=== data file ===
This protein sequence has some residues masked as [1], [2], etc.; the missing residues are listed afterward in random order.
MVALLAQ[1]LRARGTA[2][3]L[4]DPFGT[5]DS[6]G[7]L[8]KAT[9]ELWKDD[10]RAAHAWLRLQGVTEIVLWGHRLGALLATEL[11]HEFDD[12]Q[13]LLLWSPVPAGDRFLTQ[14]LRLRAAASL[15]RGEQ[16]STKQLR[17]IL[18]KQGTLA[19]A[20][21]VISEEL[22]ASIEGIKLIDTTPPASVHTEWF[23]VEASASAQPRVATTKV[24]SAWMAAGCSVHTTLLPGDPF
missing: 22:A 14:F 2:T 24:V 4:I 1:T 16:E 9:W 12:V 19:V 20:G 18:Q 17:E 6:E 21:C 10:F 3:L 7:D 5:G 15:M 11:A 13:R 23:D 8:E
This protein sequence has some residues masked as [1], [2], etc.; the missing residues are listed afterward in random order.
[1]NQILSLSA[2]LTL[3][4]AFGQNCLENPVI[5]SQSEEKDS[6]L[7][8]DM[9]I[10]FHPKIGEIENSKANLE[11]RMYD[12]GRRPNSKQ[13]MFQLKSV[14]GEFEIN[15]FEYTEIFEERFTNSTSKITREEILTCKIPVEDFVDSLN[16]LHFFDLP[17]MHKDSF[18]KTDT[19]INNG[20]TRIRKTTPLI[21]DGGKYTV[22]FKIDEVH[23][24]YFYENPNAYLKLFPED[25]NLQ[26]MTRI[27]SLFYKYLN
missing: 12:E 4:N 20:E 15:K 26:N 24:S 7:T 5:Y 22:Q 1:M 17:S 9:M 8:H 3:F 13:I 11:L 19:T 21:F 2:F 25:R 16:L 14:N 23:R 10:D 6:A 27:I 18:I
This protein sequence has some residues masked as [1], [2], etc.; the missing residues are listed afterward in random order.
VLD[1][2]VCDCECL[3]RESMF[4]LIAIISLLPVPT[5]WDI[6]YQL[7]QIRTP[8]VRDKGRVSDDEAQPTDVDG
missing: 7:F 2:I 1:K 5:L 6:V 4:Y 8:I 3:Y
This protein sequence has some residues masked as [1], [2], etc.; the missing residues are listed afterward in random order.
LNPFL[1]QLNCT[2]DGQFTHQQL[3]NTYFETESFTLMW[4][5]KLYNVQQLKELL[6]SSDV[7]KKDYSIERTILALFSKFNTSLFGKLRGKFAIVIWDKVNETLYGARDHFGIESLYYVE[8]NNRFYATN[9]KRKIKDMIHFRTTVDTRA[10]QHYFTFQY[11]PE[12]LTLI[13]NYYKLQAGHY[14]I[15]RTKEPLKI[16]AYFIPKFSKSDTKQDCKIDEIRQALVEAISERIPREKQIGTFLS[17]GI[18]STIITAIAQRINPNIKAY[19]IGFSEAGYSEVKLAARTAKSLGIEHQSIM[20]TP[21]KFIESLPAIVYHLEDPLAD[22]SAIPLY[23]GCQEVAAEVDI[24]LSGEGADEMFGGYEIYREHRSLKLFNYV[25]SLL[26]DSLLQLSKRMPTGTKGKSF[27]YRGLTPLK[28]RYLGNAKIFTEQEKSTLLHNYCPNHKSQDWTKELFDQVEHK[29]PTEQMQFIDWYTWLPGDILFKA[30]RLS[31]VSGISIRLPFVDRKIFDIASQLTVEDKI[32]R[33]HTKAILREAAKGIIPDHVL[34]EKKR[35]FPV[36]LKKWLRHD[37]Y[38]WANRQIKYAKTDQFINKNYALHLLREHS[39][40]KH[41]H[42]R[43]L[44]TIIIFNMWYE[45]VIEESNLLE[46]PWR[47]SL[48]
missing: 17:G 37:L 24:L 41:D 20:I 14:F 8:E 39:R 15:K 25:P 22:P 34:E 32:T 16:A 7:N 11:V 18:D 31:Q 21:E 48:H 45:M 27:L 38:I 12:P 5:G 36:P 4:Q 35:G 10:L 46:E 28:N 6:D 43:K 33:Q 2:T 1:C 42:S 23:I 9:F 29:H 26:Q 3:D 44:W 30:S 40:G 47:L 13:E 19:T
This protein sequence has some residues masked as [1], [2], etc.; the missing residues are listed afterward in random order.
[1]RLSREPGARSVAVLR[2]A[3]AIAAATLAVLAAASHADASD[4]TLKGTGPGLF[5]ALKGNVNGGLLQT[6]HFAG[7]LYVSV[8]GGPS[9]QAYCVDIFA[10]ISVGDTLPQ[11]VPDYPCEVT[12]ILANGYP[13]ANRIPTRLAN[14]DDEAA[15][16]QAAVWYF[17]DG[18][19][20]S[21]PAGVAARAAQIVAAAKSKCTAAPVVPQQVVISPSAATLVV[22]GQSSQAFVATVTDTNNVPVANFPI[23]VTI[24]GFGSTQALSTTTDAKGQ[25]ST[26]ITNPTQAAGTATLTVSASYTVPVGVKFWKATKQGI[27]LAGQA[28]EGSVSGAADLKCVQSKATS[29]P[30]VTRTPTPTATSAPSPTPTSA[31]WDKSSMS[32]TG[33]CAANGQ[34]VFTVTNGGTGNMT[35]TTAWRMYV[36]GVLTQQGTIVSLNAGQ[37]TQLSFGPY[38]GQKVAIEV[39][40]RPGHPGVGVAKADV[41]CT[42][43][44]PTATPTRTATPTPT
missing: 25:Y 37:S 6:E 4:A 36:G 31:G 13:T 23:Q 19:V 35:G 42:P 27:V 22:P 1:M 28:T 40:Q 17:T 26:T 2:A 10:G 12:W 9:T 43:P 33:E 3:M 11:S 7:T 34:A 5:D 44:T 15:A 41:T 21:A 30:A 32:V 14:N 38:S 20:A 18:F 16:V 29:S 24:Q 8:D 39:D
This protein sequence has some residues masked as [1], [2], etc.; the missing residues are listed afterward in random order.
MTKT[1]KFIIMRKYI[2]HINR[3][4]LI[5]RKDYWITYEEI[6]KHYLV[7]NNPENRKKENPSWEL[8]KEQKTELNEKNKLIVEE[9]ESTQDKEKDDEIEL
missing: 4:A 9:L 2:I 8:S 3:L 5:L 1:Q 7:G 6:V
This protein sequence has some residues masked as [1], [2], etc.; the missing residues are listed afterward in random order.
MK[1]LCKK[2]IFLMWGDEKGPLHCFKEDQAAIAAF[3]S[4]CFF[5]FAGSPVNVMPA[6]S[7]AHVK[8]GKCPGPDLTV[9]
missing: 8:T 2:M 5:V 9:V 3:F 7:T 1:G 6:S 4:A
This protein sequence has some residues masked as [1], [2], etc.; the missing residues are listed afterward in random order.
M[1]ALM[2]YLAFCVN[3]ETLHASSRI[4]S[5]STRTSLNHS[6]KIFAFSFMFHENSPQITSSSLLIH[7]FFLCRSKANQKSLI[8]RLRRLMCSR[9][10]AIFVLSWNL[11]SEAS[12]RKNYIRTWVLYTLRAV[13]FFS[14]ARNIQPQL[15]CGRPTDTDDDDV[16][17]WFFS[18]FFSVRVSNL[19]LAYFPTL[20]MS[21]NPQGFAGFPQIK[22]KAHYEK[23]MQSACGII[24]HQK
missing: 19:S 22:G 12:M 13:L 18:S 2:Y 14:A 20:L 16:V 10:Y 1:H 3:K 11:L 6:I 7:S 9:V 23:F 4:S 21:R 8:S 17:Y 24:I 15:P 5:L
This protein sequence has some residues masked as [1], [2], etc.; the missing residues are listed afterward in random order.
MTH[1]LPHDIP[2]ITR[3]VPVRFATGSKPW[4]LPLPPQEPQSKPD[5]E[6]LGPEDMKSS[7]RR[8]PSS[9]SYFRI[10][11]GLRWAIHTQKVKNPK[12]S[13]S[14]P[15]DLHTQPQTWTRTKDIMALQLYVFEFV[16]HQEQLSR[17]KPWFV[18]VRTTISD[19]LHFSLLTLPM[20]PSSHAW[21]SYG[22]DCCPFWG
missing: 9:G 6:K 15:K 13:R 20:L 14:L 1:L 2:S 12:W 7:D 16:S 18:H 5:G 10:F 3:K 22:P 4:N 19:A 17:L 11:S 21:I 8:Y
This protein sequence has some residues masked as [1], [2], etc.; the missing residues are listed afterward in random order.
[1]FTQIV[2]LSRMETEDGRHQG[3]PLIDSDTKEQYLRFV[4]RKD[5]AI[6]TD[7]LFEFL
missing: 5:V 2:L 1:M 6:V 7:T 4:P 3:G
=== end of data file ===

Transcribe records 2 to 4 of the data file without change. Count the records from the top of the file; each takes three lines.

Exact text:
This protein sequence has some residues masked as [1], [2], etc.; the missing residues are listed afterward in random order.
[1]NQILSLSA[2]LTL[3][4]AFGQNCLENPVI[5]SQSEEKDS[6]L[7][8]DM[9]I[10]FHPKIGEIENSKANLE[11]RMYD[12]GRRPNSKQ[13]MFQLKSV[14]GEFEIN[15]FEYTEIFEERFTNSTSKITREEILTCKIPVEDFVDSLN[16]LHFFDLP[17]MHKDSF[18]KTDT[19]INNG[20]TRIRKTTPLI[21]DGGKYTV[22]FKIDEVH[23][24]YFYENPNAYLKLFPED[25]NLQ[26]MTRI[27]SLFYKYLN
missing: 12:E 4:N 20:E 15:K 26:N 24:S 7:T 5:Y 22:Q 1:M 17:S 9:M 8:H 3:F 13:I 11:L 19:T 21:F 2:F 25:R 16:L 14:N 23:R 10:D 6:A 27:I 18:I
This protein sequence has some residues masked as [1], [2], etc.; the missing residues are listed afterward in random order.
VLD[1][2]VCDCECL[3]RESMF[4]LIAIISLLPVPT[5]WDI[6]YQL[7]QIRTP[8]VRDKGRVSDDEAQPTDVDG
missing: 7:F 2:I 1:K 5:L 6:V 4:Y 8:I 3:Y
This protein sequence has some residues masked as [1], [2], etc.; the missing residues are listed afterward in random order.
LNPFL[1]QLNCT[2]DGQFTHQQL[3]NTYFETESFTLMW[4][5]KLYNVQQLKELL[6]SSDV[7]KKDYSIERTILALFSKFNTSLFGKLRGKFAIVIWDKVNETLYGARDHFGIESLYYVE[8]NNRFYATN[9]KRKIKDMIHFRTTVDTRA[10]QHYFTFQY[11]PE[12]LTLI[13]NYYKLQAGHY[14]I[15]RTKEPLKI[16]AYFIPKFSKSDTKQDCKIDEIRQALVEAISERIPREKQIGTFLS[17]GI[18]STIITAIAQRINPNIKAY[19]IGFSEAGYSEVKLAARTAKSLGIEHQSIM[20]TP[21]KFIESLPAIVYHLEDPLAD[22]SAIPLY[23]GCQEVAAEVDI[24]LSGEGADEMFGGYEIYREHRSLKLFNYV[25]SLL[26]DSLLQLSKRMPTGTKGKSF[27]YRGLTPLK[28]RYLGNAKIFTEQEKSTLLHNYCPNHKSQDWTKELFDQVEHK[29]PTEQMQFIDWYTWLPGDILFKA[30]RLS[31]VSGISIRLPFVDRKIFDIASQLTVEDKI[32]R[33]HTKAILREAAKGIIPDHVL[34]EKKR[35]FPV[36]LKKWLRHD[37]Y[38]WANRQIKYAKTDQFINKNYALHLLREHS[39][40]KH[41]H[42]R[43]L[44]TIIIFNMWYE[45]VIEESNLLE[46]PWR[47]SL[48]
missing: 17:G 37:L 24:L 41:D 20:I 14:F 8:E 39:R 15:K 25:P 22:P 34:E 32:T 16:A 7:N 11:V 18:D 31:Q 21:E 48:H 45:M 27:L 38:I 12:P 5:G 36:P 4:Q 35:G 10:L 46:E 28:N 6:D 43:K 33:Q 2:T 1:C 42:S 23:I 9:F 29:H 26:Q 3:D 44:W 30:S 40:G 47:L 13:E 19:T